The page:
by Gregory Chanan

HBase Committer

Cloudera, Inc. 

NOTE: This blog post describes how Apache HBase does concurrency control.  This assumes knowledge of the HBase write path, which you can read more about in this other blog post.


Apache HBase provides a consistent and understandable data model to the user while still offering high performance.  In this blog, we’ll first discuss the guarantees of the HBase data model and how they differ from those of a traditional database.  Next, we’ll motivate the need for concurrency control by studying concurrent writes and then introduce a simple concurrency control solution.  Finally, we’ll study read/write concurrency control and discuss an efficient solution called Multiversion Concurrency Control.

Why Concurrency Control?

In order to understand HBase concurrency control, we first need to understand why HBase needs concurrency control at all; in other words, what properties does HBase guarantee about the data that requires concurrency control?

The answer is that HBase guarantees ACID semantics per-row.  ACID is an acronym for:
• Atomicity: All parts of transaction complete or none complete
• Consistency: Only valid data written to database
• Isolation: Parallel transactions do not impact each other’s execution
• Durability: Once transaction committed, it remains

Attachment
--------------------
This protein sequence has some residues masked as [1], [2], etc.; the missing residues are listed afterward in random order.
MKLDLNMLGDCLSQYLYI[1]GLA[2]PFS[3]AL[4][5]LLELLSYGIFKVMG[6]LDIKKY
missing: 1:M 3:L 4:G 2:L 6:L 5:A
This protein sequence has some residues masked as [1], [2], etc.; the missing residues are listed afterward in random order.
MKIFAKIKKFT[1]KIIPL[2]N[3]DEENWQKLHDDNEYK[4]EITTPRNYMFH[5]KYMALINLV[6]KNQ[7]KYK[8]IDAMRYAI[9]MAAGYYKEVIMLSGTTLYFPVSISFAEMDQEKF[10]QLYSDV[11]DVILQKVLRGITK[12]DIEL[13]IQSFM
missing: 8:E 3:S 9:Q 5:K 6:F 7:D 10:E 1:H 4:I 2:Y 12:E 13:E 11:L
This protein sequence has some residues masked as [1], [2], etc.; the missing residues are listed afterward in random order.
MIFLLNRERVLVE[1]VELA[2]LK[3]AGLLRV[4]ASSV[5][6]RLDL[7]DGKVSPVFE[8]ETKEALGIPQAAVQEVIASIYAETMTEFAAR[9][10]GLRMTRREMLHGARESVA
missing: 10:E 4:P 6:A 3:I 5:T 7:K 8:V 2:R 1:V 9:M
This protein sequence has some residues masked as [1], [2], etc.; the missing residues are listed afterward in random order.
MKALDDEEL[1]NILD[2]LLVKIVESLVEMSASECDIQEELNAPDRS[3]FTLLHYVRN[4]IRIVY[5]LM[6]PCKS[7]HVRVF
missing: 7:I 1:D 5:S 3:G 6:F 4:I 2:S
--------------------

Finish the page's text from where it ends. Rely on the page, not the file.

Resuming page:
If you have experience with traditional relational databases, these terms may be familiar to you.  Traditional relational databases typically provide ACID semantics across all the data in the database; for performance reasons, HBase only provides ACID semantics on a per-row basis.  If you are not familiar with these terms, don’t worry.  Instead of dwelling on the precise definitions, let’s look at a couple of examples.

Writes and Write-Write Synchronization

Consider two concurrent writes to HBase that represent {company, role} combinations I’ve held:

Image 1.  Two writes to the same row

From the previously cited Write Path Blog Post, we know that HBase will perform the following steps for each write:

(1) Write to Write-Ahead-Log (WAL)
(2) Update MemStore: write each data cell [the (row, column) pair] to the memstore
List 1. Simple list of write steps

That is, we write to the WAL for disaster recovery purposes and then update an in-memory copy (MemStore) of the data.

Now, assume we have no concurrency control over the writes and consider the following order of events:

Image 2.  One possible order of events for two writes

At the end, we are left with the following state:

Image 3.  Inconsistent result in absence of write-write synchronization

which is a role I’ve never held.  In ACID terms, we have not provided Isolation for the writes, as the two writes became intermixed.

We clearly need some concurrency control.  The simplest solution is to provide exclusive locks per row in order to provide isolation for writes that update the same row.  So, our new list of steps for writes is as follows (new steps are in blue).

(0) Obtain Row Lock
(1) Write to Write-Ahead-Log (WAL)
(2) Update MemStore: write each cell to the memstore
(3) Release Row Lock
List 2: List of write-steps with write-write synchronization

Read-Write Synchronization

So far, we’ve added row locks to writes in order to guarantee ACID semantics.  Do we need to add any concurrency control for reads?  Let’s consider another order of events for our example above (Note that this order follows the rules in List 2):